DERA ISMAIL KHAN: Sabeha Sheikh was not thinking about her headscarf or burqa as she sat through a journalism workshop at Gomal University in the northwestern Pakistani town of Dera Ismail Khan in April last year.
But a remark from the teacher, that girls in burqas could not be good journalists, led her to question how she could use her veil — considered by many in the West as a sign of oppression — to her advantage in the deeply conservative society to which she belonged.
“It was at that moment I decided that not only will I be a good journalist, I will set up a platform for those girls who wear the burqa and also want to become professional journalists,” Sheikh, 24, told Arab News.
In May 2018, she formed Burka Journalists with her friend and fellow journalism graduate Sameera Latif. The idea was to provide women who wore conservative Muslim dress, from black chadors to bright silk scarves, a space where they could be both free to follow their religious and cultural norms, and their dreams of being journalists.
Pakistan’s northwestern Khyber Pakhtunkhwa province, bordering Afghanistan, is a socially conservative region whose women have suffered repression for decades. Women of the area mostly leave their homes in full-length shrouds covering the face. Rights groups say hundreds of women and girls are killed in the province each year by family members angered at perceived damage to their “honor,” which involves anything from “fraternizing” with men to eloping.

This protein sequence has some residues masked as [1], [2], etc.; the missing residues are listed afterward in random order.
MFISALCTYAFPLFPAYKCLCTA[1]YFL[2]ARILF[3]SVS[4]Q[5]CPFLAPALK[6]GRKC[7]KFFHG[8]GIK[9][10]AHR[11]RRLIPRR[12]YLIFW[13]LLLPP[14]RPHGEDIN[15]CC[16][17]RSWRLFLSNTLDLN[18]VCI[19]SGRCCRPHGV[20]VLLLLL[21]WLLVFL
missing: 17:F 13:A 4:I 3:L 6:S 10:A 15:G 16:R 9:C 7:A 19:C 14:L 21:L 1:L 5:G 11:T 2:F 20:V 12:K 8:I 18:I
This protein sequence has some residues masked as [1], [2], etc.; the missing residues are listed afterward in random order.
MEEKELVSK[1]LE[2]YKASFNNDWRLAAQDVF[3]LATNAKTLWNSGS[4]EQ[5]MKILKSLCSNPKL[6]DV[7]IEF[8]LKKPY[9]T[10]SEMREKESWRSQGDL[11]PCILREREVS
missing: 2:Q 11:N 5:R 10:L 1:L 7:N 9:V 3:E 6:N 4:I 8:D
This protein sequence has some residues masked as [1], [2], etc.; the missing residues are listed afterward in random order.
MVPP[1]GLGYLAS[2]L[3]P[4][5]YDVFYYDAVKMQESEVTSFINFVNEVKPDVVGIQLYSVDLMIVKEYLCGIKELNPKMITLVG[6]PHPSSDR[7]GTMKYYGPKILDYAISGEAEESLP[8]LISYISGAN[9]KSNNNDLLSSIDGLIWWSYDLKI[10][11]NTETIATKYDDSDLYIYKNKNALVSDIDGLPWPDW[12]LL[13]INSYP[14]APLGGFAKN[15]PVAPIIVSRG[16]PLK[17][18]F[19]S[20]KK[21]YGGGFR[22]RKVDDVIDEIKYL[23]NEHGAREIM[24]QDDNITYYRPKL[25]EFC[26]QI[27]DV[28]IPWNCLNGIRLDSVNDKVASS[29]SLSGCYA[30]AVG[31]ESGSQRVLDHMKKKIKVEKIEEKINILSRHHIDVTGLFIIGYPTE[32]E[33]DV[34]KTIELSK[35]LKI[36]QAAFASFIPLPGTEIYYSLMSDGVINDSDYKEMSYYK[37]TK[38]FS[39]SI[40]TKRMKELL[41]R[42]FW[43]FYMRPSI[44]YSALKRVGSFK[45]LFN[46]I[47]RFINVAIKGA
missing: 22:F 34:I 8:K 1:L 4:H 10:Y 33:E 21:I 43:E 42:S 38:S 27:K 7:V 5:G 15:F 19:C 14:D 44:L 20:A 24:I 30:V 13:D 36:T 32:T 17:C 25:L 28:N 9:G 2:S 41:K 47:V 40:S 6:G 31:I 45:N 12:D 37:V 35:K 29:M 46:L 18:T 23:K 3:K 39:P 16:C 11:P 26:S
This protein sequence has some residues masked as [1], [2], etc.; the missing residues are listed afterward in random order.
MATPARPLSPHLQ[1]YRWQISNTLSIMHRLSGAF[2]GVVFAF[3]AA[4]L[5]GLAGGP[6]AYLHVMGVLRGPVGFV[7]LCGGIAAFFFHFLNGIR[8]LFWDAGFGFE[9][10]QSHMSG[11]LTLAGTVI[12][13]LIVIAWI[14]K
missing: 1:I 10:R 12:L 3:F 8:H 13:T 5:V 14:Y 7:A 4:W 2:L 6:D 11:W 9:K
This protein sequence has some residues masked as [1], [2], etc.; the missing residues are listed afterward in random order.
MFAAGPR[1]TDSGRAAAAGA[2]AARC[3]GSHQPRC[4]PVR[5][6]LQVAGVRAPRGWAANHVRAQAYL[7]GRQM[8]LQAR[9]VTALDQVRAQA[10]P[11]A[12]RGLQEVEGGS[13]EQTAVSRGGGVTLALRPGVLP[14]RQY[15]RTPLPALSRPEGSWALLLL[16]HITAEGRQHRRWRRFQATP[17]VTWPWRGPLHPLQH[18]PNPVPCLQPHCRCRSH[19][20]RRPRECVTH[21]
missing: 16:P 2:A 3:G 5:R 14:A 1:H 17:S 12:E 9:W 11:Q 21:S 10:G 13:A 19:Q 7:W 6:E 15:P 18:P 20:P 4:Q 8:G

Over the years, the Pakistani Taliban and allied Islamist militants, who regard female education as anti-Islamic, have destroyed hundreds of schools for young women. It was also in this region that in 2012 the Taliban shot and critically wounded Nobel Prize winner Malala Yousafzai.
Now, Sheikh and Latif want to highlight the problems faced by the women of Khyber Pakhtunkhwa — both from behind their cameras and their burqas, which they say give them the “confidence and sense of ease” to take up a male-dominated profession in a very tough region.
“We feel comfortable working in burqas — that’s why we decided to promote this trend in the media,” Latif, 22, said. “A lot of girls here wear burqas, but that should not stop them from coming forward and becoming reporters.”
On its Facebook page, the Burka Journalists group has covered issues as diverse as protests by women against power outages and sanitation problems to the case of a 16-year-old girl who was paraded, half-naked, through her village to redeem family honor. Though it only has around 5,000 followers, the page is gaining popularity.
“Burka Journalists is becoming a good source of news, especially on social problems,” Maryum Akbar, a university student, said. She added that the group was important for covering women’s issues because they found it easier to talk to other women, rather than male reporters.
But Wasim Akbar Sheikh, chairman of the department of journalism and mass communication at Gomal University, believes that unless government funding is forthcoming, endeavors such as this will not last. “The tragic thing is that these journalists have neither revenue nor any government support,” he said.
Latif, too, said that in order to expand the project, attract more women, gain further training and be able to cover a wider range of stories, the group needed financial support.
“Right now, we are spending money from our own pocket to provide this launchpad for newcomers. We invite all burqa-clad women to come to us for training and work, but we also need some government support.”